Specially designed and built by Land Rover’s Special Vehicle Operations department, and assembled with the help of 33 ‘notable figures’ from Land Rover’s past and present, including LRO editor Mike Goodbun, Defender 2,000,0000 went under the hammer at a packed Bonhams saleroom in New Bond Street, London, last night.
Land Rover fans including First Overland adventurer Tim Slessor, TV presenter Richard Hammond and Dragon’s Den star Theo Paphitis, joined Stephen and Nick Wilks (sons of original Land Rover creators Maurice and Spencer), Land Rover luminaries such as Jaguar Land Rover CEO Dr Ralf Speth, design director Gerry McGovern and ‘Mr Land Rover’ Roger Crathorne at the event. And, actress Joanna Lumley, founder patron of the Born Free Foundation, accompanied Born Free’s Virginia McKenna on stage just before the sale began.
With plenty of pre-sale interest since the vehicle was unveiled in August, no reserve, and every penny of the hammer price due to be split equally between the two charities, bidding was frantic. After an opening bid of £20,000, auctioneer Robert Brooks quickly saw it past the £150,000 mark, with huge cheers as it went beyond £300,000. The final £400,000 result, sold to a telephone bidder from Qatar, was a terrific achievement and double the minimum amount Land Rover insiders hoped it would reach.
The International Federation of Red Cross and Red Crescent Societies (IFRC) will use the donation to help communities in South-East Nepal to improve how they tackle natural disasters, and the Born Free Foundation plans to use the funds to support the ‘Project Lion Rover’ wildlife conservation initiative in Meru National Park, Kenya.
‘To raise such a substantial amount with the sale of one vehicle is phenomenal’, said Lumley. ‘Without the support of the public and partners such as Land Rover, we would not be able to effectively make a positive change to the world as we know it’.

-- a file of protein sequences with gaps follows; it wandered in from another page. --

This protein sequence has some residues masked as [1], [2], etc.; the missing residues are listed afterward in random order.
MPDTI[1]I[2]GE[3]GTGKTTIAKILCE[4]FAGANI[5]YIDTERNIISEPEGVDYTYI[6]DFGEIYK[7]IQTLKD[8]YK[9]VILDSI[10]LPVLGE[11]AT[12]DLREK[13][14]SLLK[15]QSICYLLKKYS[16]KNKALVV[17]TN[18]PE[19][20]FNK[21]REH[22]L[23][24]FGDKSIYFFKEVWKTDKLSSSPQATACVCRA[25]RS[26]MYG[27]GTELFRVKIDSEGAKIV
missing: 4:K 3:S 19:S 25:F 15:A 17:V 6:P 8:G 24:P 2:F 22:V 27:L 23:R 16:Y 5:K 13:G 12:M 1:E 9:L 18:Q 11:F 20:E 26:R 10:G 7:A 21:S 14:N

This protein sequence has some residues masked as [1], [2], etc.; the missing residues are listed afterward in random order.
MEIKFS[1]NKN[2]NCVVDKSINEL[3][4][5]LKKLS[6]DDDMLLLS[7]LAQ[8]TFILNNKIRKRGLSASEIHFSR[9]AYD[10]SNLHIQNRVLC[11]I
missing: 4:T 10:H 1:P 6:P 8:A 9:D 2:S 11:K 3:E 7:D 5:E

Mike Adamson, Chief Executive of The British Red Cross added: ‘We are extremely grateful to Land Rover for so generously donating half the proceeds of the sale of this one-off vehicle towards our work in Nepal. This vitally important project in Nepal, the 18th supported by Land Rover, will improve the lives and livelihoods of thousands of people and communities.’
Unique features of the Defender 2,000,000, which is based largely on an Autobiography-spec TDCi 90 Station Wagon, include the contours of Red Wharf Bay engraved on to the passenger side front wing, and printed on the seats and interior handles, plus a bespoke 2,000,000 badge on the rear. The number plate, S90 HUE, is a homage to it being built at Solihull, a 90, and HUE 166 – the first pre-production Land Rover from 1947.
Recap on the design and build of this unique vehicle in the August 2015 issue of LRO.
Fancy receiving the latest Land Rover news direct to your inbox? Sign up to our FREE newsletter here.